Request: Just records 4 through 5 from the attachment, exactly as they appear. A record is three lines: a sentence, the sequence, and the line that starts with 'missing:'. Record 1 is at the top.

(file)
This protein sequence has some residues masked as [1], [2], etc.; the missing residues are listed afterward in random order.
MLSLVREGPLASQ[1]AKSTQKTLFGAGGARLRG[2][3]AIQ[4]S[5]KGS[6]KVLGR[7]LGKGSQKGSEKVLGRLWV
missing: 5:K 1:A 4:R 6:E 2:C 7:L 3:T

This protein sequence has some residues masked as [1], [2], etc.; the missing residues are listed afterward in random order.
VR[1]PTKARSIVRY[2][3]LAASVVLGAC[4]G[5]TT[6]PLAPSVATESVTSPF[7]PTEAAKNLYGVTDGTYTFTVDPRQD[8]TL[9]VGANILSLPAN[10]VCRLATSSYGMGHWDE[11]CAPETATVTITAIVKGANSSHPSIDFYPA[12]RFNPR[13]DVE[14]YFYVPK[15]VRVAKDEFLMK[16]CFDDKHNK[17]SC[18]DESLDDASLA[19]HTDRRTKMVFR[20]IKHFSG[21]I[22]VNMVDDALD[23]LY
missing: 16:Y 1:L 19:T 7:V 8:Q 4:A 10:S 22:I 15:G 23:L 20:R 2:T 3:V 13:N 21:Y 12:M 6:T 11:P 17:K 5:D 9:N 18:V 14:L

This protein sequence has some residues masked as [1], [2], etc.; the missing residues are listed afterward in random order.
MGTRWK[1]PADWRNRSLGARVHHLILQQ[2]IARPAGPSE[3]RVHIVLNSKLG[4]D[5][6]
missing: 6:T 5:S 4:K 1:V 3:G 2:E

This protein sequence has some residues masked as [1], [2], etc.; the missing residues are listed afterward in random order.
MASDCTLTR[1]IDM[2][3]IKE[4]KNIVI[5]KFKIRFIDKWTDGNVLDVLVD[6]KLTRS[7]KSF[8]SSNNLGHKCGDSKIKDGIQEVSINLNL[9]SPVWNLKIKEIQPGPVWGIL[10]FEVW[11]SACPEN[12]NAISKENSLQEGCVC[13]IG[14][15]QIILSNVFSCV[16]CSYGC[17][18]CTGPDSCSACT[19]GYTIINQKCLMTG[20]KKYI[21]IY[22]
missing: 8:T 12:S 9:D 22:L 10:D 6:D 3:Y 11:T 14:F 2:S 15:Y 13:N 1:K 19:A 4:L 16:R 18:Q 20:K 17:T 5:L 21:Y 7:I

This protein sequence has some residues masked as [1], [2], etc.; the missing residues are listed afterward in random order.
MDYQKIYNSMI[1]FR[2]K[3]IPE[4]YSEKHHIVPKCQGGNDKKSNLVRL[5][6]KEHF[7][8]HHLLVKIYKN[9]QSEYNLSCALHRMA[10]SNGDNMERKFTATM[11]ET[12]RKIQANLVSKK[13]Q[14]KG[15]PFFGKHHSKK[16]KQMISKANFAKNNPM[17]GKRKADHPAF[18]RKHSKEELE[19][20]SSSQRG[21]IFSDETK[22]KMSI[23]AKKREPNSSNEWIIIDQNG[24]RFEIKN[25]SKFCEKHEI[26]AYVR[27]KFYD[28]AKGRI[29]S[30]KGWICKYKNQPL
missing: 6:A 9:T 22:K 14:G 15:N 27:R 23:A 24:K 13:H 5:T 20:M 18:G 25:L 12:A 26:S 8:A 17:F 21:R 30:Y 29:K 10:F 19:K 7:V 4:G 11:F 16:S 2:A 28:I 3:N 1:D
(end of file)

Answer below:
This protein sequence has some residues masked as [1], [2], etc.; the missing residues are listed afterward in random order.
MASDCTLTR[1]IDM[2][3]IKE[4]KNIVI[5]KFKIRFIDKWTDGNVLDVLVD[6]KLTRS[7]KSF[8]SSNNLGHKCGDSKIKDGIQEVSINLNL[9]SPVWNLKIKEIQPGPVWGIL[10]FEVW[11]SACPEN[12]NAISKENSLQEGCVC[13]IG[14][15]QIILSNVFSCV[16]CSYGC[17][18]CTGPDSCSACT[19]GYTIINQKCLMTG[20]KKYI[21]IY[22]
missing: 8:T 12:S 9:D 22:L 10:D 6:D 3:Y 11:T 14:F 2:S 15:Y 13:N 1:K 19:A 4:L 16:R 18:Q 20:K 17:T 5:L 21:Y 7:I

This protein sequence has some residues masked as [1], [2], etc.; the missing residues are listed afterward in random order.
MDYQKIYNSMI[1]FR[2]K[3]IPE[4]YSEKHHIVPKCQGGNDKKSNLVRL[5][6]KEHF[7][8]HHLLVKIYKN[9]QSEYNLSCALHRMA[10]SNGDNMERKFTATM[11]ET[12]RKIQANLVSKK[13]Q[14]KG[15]PFFGKHHSKK[16]KQMISKANFAKNNPM[17]GKRKADHPAF[18]RKHSKEELE[19][20]SSSQRG[21]IFSDETK[22]KMSI[23]AKKREPNSSNEWIIIDQNG[24]RFEIKN[25]SKFCEKHEI[26]AYVR[27]KFYD[28]AKGRI[29]S[30]KGWICKYKNQPL
missing: 6:A 9:T 22:K 14:G 15:N 27:R 23:A 24:K 13:H 5:T 20:M 18:G 25:L 12:A 26:S 8:A 17:F 21:R 30:Y 29:K 10:F 19:K 7:V 4:G 11:F 16:S 2:A 28:I 3:N 1:D